In re C.C.
Mother appealed a trial court’s determination that C.C. was a child in need of care or supervision (CHINS). She argued that the court erred in admitting certain hearsay statements by C.C. concerning alleged sexual abuse by mother’s boyfriend. The Vermont Supreme Court did not reach mother’s arguments because, even excluding this evidence, the court’s decision was amply supported by its remaining findings. Therefore, judgment was affirmed. View "In re C.C." on Justia Law
Posted in: Family Law, Government & Administrative Law
In re Grievance of Marc Abbey et al.
The State of Vermont appealed a decision of the Vermont Labor Relations Board sustaining a grievance filed by the Vermont State Employees’ Association (VSEA) on behalf of several classified employees. The Board determined that the State violated the employees’ collective bargaining agreement (CBA) when it appointed another employee to a vacant position before the application deadline for that position had expired. The Vermont Supreme Court concluded that the Board correctly interpreted the CBA and therefore affirmed. View "In re Grievance of Marc Abbey et al." on Justia Law
Ferry, et al. v. City of Montpelier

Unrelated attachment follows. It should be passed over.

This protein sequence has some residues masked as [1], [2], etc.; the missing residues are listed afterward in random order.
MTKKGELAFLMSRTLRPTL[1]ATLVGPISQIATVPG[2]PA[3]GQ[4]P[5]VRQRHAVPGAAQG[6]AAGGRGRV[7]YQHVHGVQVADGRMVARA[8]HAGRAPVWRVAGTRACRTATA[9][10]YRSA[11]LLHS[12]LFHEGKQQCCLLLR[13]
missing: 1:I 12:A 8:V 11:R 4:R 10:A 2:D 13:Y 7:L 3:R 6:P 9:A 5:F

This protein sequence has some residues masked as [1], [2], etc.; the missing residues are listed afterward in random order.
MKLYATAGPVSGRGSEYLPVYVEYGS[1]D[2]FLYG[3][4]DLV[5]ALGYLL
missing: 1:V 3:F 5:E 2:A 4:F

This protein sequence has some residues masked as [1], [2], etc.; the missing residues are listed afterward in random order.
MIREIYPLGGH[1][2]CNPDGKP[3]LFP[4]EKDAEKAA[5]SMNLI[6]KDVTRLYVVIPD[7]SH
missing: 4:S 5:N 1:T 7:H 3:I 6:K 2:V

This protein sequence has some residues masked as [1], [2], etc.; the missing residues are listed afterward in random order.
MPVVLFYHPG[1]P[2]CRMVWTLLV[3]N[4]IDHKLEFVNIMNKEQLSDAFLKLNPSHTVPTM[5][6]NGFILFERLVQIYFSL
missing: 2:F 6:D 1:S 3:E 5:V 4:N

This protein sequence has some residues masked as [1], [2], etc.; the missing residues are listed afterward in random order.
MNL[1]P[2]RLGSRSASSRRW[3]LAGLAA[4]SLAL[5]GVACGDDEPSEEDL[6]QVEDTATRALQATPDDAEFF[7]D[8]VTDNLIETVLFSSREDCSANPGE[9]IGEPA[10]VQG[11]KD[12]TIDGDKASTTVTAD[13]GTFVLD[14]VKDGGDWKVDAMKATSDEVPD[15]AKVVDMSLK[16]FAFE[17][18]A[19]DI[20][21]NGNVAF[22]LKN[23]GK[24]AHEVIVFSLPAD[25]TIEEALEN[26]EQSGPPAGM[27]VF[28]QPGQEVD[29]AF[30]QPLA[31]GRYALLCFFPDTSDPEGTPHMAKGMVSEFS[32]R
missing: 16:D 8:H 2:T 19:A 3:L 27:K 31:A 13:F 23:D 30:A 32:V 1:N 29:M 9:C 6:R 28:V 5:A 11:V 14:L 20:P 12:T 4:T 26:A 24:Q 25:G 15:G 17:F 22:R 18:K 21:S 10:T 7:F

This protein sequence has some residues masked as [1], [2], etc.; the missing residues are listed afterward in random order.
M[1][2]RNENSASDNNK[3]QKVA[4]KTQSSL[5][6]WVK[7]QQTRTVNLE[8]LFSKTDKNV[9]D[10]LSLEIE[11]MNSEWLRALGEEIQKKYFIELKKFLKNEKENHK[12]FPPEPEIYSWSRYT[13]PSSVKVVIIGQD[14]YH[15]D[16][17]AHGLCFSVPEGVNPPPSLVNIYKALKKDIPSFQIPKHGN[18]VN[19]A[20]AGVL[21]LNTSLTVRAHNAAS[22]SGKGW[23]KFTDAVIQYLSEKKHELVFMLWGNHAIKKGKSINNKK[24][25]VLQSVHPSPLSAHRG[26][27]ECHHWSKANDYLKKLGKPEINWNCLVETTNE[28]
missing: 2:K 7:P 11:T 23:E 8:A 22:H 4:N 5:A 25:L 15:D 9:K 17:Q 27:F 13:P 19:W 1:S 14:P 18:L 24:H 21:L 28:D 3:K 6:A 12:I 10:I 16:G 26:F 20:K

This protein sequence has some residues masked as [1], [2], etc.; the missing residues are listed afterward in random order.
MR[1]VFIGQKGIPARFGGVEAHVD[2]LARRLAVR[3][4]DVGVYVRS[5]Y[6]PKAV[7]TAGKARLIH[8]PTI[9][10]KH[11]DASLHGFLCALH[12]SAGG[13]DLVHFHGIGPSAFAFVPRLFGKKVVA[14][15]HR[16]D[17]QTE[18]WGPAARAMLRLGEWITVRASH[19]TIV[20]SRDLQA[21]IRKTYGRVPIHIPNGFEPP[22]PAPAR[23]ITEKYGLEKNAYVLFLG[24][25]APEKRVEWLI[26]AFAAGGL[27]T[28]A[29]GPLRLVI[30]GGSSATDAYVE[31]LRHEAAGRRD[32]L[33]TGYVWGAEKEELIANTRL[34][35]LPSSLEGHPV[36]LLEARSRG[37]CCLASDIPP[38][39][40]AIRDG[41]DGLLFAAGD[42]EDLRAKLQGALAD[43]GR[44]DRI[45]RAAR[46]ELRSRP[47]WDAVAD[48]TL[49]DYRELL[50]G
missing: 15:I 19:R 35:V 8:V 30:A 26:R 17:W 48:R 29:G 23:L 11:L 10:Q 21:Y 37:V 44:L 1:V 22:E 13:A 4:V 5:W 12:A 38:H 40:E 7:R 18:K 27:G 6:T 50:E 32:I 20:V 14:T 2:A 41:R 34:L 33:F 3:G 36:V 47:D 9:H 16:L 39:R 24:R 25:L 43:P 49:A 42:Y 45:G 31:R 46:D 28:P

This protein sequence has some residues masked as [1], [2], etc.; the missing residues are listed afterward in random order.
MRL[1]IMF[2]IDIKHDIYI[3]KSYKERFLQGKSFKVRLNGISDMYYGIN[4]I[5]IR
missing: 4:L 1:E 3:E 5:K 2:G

In 2018, City of Montpelier voters approved a proposed amendment to the city’s charter that would allow noncitizens to vote in its local elections. The Legislature authorized the amendment in 2021, overriding the Governor’s veto. Plaintiffs included two Montpelier residents who were United States citizens and registered to vote in Montpelier, eight Vermont voters who were United States citizens and resided in other localities in the state, the Vermont Republican Party, and the Republican National Committee. They filed a complaint in the civil division against the City and the City Clerk in his official capacity, seeking a declaratory judgment that Montpelier’s new noncitizen voting charter amendment violated Chapter II, § 42 of the Vermont Constitution, and an injunction to prevent defendants from registering noncitizens to vote in Montpelier. The Vermont Supreme Court concluded that the complaint alleged facts to establish standing at the pleadings stage for plaintiffs to bring their facial challenge to the statute. However, the Supreme Court concluded that the statute allowing noncitizens to vote in local Montpelier elections did not violate Chapter II, § 42 because that constitutional provision did not apply to local elections. The Court accordingly affirmed the trial court’s grant of the City’s motion to dismiss. View "Ferry, et al. v. City of Montpelier" on Justia Law
Civetti v.Town of Isle La Motte, et al.